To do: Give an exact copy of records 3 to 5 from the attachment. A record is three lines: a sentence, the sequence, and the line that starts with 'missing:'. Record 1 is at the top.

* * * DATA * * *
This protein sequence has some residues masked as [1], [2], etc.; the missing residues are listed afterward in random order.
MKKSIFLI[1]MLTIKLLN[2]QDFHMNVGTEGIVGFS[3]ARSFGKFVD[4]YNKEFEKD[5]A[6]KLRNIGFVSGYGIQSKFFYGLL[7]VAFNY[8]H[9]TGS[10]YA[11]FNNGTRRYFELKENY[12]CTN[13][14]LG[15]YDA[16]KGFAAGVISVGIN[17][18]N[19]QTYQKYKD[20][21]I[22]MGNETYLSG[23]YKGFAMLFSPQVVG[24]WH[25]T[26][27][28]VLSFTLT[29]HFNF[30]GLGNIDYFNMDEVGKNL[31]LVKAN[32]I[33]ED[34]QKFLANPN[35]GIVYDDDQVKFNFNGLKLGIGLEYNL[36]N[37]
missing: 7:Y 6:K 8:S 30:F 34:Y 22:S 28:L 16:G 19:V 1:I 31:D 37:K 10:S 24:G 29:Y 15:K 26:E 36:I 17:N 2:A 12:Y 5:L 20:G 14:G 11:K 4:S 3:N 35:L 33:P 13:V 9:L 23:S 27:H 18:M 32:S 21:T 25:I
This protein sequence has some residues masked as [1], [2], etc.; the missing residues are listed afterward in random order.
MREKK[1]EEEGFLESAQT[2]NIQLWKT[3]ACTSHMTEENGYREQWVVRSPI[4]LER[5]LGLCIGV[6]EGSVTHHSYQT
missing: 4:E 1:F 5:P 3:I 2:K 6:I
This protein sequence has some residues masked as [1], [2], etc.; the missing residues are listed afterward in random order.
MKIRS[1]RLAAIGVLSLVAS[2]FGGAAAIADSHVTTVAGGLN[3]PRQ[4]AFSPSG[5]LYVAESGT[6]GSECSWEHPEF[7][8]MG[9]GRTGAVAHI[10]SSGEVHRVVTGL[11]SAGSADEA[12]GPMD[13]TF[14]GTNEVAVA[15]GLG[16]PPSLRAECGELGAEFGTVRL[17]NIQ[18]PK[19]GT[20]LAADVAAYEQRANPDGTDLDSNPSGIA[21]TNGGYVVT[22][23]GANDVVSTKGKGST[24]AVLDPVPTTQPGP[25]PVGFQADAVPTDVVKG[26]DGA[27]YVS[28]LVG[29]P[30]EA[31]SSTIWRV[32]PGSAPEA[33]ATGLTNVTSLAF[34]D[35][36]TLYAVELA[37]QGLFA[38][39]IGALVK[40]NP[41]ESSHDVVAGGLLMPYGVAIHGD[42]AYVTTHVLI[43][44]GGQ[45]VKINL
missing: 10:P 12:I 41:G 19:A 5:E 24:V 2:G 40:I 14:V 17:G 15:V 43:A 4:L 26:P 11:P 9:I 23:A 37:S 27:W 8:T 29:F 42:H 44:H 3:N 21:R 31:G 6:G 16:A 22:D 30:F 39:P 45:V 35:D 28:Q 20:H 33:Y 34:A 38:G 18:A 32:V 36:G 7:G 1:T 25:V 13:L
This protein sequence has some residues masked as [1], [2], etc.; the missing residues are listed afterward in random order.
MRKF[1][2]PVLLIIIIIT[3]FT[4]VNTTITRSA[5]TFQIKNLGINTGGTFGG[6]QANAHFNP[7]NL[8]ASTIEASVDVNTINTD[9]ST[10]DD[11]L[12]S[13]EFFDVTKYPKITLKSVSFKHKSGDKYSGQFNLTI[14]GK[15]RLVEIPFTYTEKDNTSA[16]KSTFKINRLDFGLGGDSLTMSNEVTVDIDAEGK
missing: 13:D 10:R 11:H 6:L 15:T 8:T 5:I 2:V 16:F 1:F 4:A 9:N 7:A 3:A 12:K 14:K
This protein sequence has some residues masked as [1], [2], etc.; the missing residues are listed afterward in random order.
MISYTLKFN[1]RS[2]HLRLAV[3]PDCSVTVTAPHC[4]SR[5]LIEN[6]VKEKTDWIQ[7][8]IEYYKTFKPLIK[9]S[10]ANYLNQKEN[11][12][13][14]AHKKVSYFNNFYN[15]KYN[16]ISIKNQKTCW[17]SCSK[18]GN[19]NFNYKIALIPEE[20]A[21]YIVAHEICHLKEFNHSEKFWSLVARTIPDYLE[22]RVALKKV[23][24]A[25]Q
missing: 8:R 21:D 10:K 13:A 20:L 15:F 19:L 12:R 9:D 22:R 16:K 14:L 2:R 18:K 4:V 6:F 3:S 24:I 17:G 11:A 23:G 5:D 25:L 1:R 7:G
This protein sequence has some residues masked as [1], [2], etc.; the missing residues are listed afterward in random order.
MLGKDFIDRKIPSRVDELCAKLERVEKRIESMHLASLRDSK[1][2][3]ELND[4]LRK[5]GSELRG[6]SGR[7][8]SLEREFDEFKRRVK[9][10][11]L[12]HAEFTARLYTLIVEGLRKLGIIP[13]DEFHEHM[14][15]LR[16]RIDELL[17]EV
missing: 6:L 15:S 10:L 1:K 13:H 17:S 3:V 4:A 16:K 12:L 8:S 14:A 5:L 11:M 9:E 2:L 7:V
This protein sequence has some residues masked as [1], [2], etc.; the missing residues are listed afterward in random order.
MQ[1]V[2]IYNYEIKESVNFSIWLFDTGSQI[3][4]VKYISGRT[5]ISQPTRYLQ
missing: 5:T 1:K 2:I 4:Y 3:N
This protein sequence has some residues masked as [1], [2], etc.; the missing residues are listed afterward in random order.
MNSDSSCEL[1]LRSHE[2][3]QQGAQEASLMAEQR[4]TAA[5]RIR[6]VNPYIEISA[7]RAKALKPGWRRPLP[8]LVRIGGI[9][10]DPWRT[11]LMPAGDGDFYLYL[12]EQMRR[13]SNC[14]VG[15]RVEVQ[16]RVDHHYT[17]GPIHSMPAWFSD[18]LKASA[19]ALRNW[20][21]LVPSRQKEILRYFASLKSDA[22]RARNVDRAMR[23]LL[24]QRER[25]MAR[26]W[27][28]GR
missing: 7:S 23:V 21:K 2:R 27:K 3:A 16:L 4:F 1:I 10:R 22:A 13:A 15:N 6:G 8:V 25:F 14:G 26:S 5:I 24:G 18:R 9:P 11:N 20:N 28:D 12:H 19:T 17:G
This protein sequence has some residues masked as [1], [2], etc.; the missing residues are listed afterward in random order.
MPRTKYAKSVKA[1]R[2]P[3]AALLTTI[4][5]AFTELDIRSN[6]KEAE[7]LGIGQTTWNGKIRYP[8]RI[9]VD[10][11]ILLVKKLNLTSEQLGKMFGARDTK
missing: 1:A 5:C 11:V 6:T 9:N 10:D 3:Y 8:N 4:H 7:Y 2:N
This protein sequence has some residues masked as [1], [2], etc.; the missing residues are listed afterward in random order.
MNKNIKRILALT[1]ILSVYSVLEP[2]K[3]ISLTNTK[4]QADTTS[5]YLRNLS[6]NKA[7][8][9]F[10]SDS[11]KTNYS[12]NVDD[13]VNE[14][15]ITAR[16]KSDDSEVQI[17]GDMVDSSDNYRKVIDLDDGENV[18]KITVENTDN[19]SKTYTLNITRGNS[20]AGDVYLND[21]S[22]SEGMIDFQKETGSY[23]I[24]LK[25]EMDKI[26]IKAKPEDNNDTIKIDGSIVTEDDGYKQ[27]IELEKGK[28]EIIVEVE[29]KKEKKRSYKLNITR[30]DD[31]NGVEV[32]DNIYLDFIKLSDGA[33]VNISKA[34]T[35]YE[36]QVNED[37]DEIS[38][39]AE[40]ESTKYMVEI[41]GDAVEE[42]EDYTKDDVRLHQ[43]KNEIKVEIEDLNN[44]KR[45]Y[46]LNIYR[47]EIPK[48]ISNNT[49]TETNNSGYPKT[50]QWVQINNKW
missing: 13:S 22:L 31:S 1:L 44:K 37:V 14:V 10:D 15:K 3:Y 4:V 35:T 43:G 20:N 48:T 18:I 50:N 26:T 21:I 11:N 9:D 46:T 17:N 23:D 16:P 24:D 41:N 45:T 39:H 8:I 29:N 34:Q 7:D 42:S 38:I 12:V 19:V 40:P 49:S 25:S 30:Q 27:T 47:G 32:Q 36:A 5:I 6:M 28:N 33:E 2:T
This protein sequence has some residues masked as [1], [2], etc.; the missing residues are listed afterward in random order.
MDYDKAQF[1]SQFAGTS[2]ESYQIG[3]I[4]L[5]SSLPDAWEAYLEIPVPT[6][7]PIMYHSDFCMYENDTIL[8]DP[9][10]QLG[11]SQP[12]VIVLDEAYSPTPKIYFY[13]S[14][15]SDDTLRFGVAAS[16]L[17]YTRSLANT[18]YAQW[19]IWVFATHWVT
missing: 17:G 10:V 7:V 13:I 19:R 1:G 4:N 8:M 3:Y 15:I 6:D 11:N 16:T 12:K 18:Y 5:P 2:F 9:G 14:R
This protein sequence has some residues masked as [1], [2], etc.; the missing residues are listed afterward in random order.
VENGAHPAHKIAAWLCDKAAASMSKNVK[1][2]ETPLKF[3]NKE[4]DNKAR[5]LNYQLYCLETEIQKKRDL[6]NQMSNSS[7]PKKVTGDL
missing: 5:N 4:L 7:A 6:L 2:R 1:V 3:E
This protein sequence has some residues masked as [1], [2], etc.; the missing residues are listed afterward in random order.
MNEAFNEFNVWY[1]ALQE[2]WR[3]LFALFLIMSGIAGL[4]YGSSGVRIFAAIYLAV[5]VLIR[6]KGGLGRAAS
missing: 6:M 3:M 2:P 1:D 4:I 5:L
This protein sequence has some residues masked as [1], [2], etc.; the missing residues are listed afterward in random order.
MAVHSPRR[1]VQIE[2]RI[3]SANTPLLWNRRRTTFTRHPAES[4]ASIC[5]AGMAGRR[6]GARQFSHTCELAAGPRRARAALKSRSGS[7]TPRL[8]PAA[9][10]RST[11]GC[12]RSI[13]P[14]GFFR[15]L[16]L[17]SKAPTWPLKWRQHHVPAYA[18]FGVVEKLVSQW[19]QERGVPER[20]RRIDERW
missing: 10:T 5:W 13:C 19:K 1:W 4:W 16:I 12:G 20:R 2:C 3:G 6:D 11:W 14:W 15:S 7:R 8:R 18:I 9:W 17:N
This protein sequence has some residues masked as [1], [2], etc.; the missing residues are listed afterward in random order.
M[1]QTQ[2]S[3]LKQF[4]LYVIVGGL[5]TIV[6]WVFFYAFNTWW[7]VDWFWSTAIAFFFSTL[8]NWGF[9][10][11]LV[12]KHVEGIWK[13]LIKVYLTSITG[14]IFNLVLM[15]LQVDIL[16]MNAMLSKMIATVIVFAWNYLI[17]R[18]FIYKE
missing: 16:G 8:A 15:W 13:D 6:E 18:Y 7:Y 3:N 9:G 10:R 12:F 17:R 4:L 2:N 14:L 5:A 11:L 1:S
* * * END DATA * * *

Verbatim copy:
This protein sequence has some residues masked as [1], [2], etc.; the missing residues are listed afterward in random order.
MKIRS[1]RLAAIGVLSLVAS[2]FGGAAAIADSHVTTVAGGLN[3]PRQ[4]AFSPSG[5]LYVAESGT[6]GSECSWEHPEF[7][8]MG[9]GRTGAVAHI[10]SSGEVHRVVTGL[11]SAGSADEA[12]GPMD[13]TF[14]GTNEVAVA[15]GLG[16]PPSLRAECGELGAEFGTVRL[17]NIQ[18]PK[19]GT[20]LAADVAAYEQRANPDGTDLDSNPSGIA[21]TNGGYVVT[22][23]GANDVVSTKGKGST[24]AVLDPVPTTQPGP[25]PVGFQADAVPTDVVKG[26]DGA[27]YVS[28]LVG[29]P[30]EA[31]SSTIWRV[32]PGSAPEA[33]ATGLTNVTSLAF[34]D[35][36]TLYAVELA[37]QGLFA[38][39]IGALVK[40]NP[41]ESSHDVVAGGLLMPYGVAIHGD[42]AYVTTHVLI[43][44]GGQ[45]VKINL
missing: 10:P 12:I 41:G 19:A 5:E 24:V 2:G 40:I 14:V 17:G 15:V 43:A 4:L 26:P 11:P 9:I 23:A 37:S 27:W 8:T 29:F 42:H 44:H 3:N 21:R 31:G 6:G 16:A 22:D 30:F 39:P 45:V 35:D 28:Q 20:H 33:Y 34:A 38:G 18:A 32:V 36:G 7:G 1:T 25:V 13:L
This protein sequence has some residues masked as [1], [2], etc.; the missing residues are listed afterward in random order.
MRKF[1][2]PVLLIIIIIT[3]FT[4]VNTTITRSA[5]TFQIKNLGINTGGTFGG[6]QANAHFNP[7]NL[8]ASTIEASVDVNTINTD[9]ST[10]DD[11]L[12]S[13]EFFDVTKYPKITLKSVSFKHKSGDKYSGQFNLTI[14]GK[15]RLVEIPFTYTEKDNTSA[16]KSTFKINRLDFGLGGDSLTMSNEVTVDIDAEGK
missing: 13:D 10:R 11:H 6:L 15:T 8:T 5:I 2:V 16:F 1:F 4:A 9:N 7:A 3:A 12:K 14:K
This protein sequence has some residues masked as [1], [2], etc.; the missing residues are listed afterward in random order.
MISYTLKFN[1]RS[2]HLRLAV[3]PDCSVTVTAPHC[4]SR[5]LIEN[6]VKEKTDWIQ[7][8]IEYYKTFKPLIK[9]S[10]ANYLNQKEN[11][12][13][14]AHKKVSYFNNFYN[15]KYN[16]ISIKNQKTCW[17]SCSK[18]GN[19]NFNYKIALIPEE[20]A[21]YIVAHEICHLKEFNHSEKFWSLVARTIPDYLE[22]RVALKKV[23][24]A[25]Q
missing: 8:R 21:D 10:K 13:A 20:L 15:F 19:L 12:R 9:D 22:R 16:K 14:L 2:R 18:K 4:V 6:F 3:S 24:I 17:G 11:A 23:G 5:D 25:L 1:R 7:G